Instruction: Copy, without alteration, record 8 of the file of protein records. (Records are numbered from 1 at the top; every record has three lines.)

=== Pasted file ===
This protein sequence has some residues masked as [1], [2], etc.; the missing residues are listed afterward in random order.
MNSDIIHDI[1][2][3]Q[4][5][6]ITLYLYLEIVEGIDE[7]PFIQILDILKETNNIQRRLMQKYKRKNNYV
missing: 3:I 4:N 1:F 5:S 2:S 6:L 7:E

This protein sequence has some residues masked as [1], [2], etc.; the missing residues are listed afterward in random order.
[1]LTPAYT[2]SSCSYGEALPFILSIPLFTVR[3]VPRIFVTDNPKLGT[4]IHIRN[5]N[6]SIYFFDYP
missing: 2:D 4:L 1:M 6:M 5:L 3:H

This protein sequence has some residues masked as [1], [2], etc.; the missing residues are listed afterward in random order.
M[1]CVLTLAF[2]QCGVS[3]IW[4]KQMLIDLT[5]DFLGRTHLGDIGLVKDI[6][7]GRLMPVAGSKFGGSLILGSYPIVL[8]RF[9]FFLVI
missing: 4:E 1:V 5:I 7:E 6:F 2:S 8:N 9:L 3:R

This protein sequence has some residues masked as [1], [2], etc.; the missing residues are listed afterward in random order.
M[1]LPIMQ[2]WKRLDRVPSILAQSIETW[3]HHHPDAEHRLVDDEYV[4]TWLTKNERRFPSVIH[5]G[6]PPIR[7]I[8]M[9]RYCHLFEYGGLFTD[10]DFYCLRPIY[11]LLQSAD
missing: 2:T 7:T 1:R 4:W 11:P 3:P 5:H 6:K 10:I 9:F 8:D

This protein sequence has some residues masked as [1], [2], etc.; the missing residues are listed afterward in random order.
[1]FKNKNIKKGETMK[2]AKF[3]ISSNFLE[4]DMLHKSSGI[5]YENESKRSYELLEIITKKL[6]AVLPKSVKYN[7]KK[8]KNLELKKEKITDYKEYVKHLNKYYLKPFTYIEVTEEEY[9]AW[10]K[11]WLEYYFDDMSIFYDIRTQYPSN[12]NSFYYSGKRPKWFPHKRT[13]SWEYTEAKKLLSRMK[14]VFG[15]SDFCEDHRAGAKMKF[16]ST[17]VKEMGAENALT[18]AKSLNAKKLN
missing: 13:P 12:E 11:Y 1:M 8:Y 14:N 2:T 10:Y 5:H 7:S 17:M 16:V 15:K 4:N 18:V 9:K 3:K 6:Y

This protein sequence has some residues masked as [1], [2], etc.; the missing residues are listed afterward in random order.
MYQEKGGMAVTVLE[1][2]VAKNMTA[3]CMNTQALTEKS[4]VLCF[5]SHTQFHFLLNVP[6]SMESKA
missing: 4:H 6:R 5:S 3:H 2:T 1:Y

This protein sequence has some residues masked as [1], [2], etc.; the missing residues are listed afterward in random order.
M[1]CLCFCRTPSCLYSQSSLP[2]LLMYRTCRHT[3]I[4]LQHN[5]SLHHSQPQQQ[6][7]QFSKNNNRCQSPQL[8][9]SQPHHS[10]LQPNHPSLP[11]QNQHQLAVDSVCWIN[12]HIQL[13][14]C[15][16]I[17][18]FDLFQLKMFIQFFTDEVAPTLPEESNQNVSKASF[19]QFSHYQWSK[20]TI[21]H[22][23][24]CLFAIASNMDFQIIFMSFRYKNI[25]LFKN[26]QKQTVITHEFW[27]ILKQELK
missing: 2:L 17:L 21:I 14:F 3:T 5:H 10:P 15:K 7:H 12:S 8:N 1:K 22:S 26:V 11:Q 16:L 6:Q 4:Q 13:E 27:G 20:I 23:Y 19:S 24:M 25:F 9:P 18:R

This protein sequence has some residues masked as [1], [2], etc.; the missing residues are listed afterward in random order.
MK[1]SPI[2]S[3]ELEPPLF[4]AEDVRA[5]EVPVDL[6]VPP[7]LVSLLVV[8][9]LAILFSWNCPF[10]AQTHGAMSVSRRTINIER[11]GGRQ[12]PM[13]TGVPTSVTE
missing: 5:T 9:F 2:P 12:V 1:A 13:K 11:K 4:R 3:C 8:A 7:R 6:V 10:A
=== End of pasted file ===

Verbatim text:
This protein sequence has some residues masked as [1], [2], etc.; the missing residues are listed afterward in random order.
MK[1]SPI[2]S[3]ELEPPLF[4]AEDVRA[5]EVPVDL[6]VPP[7]LVSLLVV[8][9]LAILFSWNCPF[10]AQTHGAMSVSRRTINIER[11]GGRQ[12]PM[13]TGVPTSVTE
missing: 5:T 9:F 2:P 12:V 1:A 13:K 11:K 4:R 3:C 8:A 7:R 6:V 10:A